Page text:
13. 13. International Journal of Computer Engineering and Technology (IJCET), ISSN 0976-6367(Print), ISSN 0976 - 6375(Online), Volume 5, Issue 6, June (2014), pp. 99-110 © IAEME [12] ADL,“SCORM,”http://www.adlnet.gov/Technologies/scorm, 2011. [13] ADL,“WhoWeAre,” http://www.adlnet.gov/About/Pages/Default.aspx, 2011. [14] ADL,“SCORMBenefits,” http://www.adlnet.gov/Documents/SCORM%20FAQ.aspx#scorm, 110 2011. [15] K.R. Koedinger and A.T. Corbett, “Cognitive Tutors: Technology Bringing Learning Science to the Classroom,” The Cambridge Handbook of the Learning Sciences, R.K. Sawyer, ed., pp. 61-78, Cambridge Univ. Press, 2006. [16] P. Brusilovsky, “The Construction and Application of Student Models in Intelligent Tutoring Systems,” J. Computer and Systems Sciences Int’l, vol. 32, no. 1, pp. 70-89, 1994. [17] A.T. Corbett, K.R. Koedinger, and J.R. Anderson, “Intelligent Tutoring Systems,” Handbook of Human-Computer Interaction, second ed., M.G. Helander, T.K. Landauer, and P.V. Prabhu, eds., Elsevier, 1997. [18] M.C. Polson and J.J. Richardson, Foundations of Intelligent Tutoring Systems. Lawrence Erlbaum, 1988. [19] V. Aleven, B.M. McLaren, and J. Sewall, “Scaling Up Programming by Demonstration for Intelligent Tutoring Systems Development: An Open-Access Web Site for Middle School Mathematics Learning,” IEEE Trans. Learning Technologies, vol. 2, no. 2, pp. 64-78, Apr.-June 2009. [20] V. Aleven, B.M. McLaren, J. Sewall, and K.R. Koedinger, “A New Paradigm for Intelligent Tutoring Systems: Example-Tracing Tutors,” Int’l J. Artificial Intelligence in Education, vol. 19, pp. 105- 154, 2009. [21] K. Vanlehn, “The Behavior of Tutoring Systems,” Int’l J. Artificial Intelligence in Education, vol. 16, pp. 227-265, 2006. [22] P. De Bra, D. Smits, K. Van der Sluijs, A. Cristea, J. Foss, and C. Steiner, “GRAPPLE: Learning Management Systems Meet Adaptive Learning Environments,” Intelligent and Adaptive Educational-Learning Systems: Achievements and Trends, A. Pen˜ a-Ayala, ed.,vol. 17, pp. 133-160, Springer-Verlag, 2012. [23] M. Rey-Lo´pez, P. Brusilovsky, M. Meccawy, R. Dı´az-Redondo, A. Ferna´ndez-Vilas, and H. Ashman, “Resolving the Problem of Intelligent Learning Content in Learning Management Systems,” Int’l J. E-Learning, vol. 7, pp. 363-381, 2008. [24] M. Rey-Lo´pez, R. Dı´az-Redondo, A. Ferna´ndez-Vilas, J. Pazos Arias, J. Garcı´a-Duque, A. Gil-Solla, and M. Ramos-Cabrer, “An Extension to the ADL SCORM Standard to Support Adaptivity: The T-Learning Case-Study,” Computer Standards Interfaces, vol. 31, pp. 309-318, 2009. [25] P.D. Bra and D. Smits, “A Fully Generic Approach for Realizing the Adaptive Web,” Proc. 38th Int’l Conf. Current Trends in Theory and Practice of Computer Science, 2012. [26] Pooja Manghirmalani Mishra and Dr. Sushil Kulkarni, “Classification of Data using Semi- Supervised Learning (A Learning Disability Case Study)”, International Journal of Computer Engineering Technology (IJCET), Volume 4, Issue 4, 2013, pp. 432 - 440, ISSN Print: 0976 – 6367, ISSN Online: 0976 – 6375. [27] Tanmaya Kumar Das, Dillip Kumar Mahapatra and Gopakrishna Pradhan, “An Integrated Framework for Interoperable and Service Oriented Management of Large Scale Software”, International Journal of Computer Engineering Technology (IJCET), Volume 3, Issue 3, 2012, pp. 459 - 483, ISSN Print: 0976 – 6367, ISSN Online: 0976 – 6375.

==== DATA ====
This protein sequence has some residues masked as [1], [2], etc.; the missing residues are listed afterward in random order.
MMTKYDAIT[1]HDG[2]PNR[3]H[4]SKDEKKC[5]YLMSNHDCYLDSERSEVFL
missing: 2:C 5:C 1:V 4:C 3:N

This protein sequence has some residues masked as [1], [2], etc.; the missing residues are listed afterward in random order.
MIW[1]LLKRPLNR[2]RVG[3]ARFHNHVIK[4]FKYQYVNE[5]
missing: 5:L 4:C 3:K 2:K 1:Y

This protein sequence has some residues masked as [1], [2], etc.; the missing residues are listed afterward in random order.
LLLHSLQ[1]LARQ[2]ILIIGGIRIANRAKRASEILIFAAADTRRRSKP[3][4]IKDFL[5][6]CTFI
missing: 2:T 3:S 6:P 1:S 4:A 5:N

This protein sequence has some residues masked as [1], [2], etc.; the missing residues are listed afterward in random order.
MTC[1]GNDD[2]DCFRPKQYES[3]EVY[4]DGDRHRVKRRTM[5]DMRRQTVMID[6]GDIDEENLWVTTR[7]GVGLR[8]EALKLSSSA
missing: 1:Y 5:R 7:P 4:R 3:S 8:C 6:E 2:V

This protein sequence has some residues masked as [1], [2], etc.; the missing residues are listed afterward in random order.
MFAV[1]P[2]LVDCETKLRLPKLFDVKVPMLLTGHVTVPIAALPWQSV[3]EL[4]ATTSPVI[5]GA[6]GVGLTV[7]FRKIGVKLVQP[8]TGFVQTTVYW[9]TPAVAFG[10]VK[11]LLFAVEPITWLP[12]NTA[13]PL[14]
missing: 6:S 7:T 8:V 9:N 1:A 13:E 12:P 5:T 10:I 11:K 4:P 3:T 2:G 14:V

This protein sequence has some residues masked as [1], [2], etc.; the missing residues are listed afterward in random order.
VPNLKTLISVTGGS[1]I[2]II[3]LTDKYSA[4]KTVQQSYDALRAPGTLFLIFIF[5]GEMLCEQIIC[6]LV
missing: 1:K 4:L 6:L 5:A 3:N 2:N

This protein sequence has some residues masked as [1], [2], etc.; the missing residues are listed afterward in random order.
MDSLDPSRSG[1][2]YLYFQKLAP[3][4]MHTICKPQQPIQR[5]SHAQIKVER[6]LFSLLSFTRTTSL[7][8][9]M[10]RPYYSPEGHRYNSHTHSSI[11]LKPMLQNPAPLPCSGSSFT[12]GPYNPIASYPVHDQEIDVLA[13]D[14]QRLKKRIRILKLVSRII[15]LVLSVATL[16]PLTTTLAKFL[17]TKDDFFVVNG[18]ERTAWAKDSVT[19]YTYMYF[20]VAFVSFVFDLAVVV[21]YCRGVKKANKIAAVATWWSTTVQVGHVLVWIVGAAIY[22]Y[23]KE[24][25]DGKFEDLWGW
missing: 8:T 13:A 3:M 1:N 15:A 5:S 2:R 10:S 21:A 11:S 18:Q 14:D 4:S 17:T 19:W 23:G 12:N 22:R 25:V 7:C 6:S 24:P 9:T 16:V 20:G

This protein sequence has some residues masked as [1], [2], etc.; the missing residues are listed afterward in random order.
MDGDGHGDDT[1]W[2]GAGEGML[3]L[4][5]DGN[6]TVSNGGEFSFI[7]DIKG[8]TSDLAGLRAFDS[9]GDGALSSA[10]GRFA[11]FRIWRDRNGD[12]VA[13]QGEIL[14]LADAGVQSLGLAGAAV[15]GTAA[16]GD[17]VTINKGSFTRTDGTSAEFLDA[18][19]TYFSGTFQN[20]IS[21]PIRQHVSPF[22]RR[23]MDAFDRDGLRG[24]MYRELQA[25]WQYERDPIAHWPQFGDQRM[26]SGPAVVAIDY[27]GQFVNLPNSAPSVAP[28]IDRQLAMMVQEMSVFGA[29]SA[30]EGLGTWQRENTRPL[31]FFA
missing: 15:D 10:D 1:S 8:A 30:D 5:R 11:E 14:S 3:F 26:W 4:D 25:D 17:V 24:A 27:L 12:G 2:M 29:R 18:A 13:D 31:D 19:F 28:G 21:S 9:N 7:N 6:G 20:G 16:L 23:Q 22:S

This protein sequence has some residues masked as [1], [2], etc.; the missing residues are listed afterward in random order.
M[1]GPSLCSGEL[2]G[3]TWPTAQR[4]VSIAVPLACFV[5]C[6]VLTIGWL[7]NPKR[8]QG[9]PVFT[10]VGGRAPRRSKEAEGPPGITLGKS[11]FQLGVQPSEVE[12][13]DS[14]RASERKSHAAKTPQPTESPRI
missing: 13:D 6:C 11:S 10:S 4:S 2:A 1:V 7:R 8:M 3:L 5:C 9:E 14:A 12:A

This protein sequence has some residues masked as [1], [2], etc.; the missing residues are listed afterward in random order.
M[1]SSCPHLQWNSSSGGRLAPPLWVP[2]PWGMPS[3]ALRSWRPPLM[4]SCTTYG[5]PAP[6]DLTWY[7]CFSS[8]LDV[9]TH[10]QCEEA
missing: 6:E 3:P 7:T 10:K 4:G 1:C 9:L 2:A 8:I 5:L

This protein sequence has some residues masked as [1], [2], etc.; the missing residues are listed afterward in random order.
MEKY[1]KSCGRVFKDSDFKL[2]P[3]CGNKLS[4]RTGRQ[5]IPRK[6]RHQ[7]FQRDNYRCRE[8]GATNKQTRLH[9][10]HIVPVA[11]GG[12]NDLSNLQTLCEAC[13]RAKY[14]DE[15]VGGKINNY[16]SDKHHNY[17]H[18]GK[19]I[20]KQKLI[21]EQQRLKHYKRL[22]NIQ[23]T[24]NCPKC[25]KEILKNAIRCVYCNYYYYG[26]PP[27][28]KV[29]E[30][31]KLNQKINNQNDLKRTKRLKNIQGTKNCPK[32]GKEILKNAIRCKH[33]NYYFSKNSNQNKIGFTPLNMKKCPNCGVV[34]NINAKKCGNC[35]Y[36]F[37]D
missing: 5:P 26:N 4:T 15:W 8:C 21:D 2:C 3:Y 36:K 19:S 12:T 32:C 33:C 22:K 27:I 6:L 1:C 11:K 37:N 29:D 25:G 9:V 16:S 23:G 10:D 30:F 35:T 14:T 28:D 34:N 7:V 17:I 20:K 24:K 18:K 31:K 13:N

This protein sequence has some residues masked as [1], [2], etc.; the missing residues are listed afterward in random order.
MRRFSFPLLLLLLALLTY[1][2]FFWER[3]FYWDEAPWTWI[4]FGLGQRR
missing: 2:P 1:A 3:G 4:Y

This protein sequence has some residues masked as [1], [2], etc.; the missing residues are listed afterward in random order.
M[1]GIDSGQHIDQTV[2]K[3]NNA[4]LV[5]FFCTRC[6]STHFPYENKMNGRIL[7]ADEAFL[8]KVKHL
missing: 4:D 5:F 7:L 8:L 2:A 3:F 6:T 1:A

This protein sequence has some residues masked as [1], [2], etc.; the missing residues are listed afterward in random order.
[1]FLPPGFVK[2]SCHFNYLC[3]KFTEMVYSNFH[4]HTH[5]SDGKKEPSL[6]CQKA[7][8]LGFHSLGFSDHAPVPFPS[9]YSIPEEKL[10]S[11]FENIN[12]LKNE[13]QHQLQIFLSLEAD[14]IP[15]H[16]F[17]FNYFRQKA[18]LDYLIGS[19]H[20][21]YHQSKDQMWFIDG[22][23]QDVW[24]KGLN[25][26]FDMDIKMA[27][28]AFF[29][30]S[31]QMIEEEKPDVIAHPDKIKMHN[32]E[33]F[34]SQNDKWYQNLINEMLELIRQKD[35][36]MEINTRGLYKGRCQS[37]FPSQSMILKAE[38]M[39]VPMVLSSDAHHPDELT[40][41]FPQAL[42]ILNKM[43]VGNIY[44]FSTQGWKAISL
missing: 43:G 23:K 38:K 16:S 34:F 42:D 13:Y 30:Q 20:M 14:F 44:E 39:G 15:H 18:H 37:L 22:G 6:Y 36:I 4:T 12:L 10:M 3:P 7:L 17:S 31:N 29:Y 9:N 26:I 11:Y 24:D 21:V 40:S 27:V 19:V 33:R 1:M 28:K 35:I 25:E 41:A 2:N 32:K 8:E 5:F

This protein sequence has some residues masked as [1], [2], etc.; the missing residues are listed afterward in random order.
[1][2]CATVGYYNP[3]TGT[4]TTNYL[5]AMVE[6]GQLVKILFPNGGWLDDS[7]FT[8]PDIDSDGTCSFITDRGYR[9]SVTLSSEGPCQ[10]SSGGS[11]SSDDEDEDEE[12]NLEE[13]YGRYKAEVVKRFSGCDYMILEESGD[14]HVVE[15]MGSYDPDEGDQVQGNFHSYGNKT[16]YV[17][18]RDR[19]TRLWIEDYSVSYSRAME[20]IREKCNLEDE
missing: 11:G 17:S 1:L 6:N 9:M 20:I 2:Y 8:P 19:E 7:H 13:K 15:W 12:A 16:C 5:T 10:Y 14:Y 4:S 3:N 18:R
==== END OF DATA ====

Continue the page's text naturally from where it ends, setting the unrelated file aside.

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Because of ability problems, intelligent tutoring systems area unit troublesome to deploy in current instructional platforms while not extra work. This limitation is critical as a result of tutoring systems need wide time and resources for his or her implementation. Additionally, as a result of these tutors have a high instructional worth, it's fascinating that they may be shared, utilized by several stakeholders, and simply loaded onto totally different platforms. This paper describes a replacement approach to implementing ASCII text file and practical intelligent tutors through standardization. In distinction to alternative ways, our technique doesn't need exploitation non standardized peripheral systems or databases, which might limit the ability of learning objects. Thus, our approach has the advantage of yielding tutors that area unit totally conformant to e-learning standards which area unit freed from external resource dependencies. In step with our technique, “automatic” tutoring systems area unit sorted. Additionally, given the ability of our technique, tutors can even be combined to make courses that have distinct granularities, topics, and target students. In addition we are combining this SCORM LOs with our LMS which gives all the e-learning facilities to learner (students). Our proof of construct improved Interoperable Intelligent Tutoring Systems Using SCORM Standards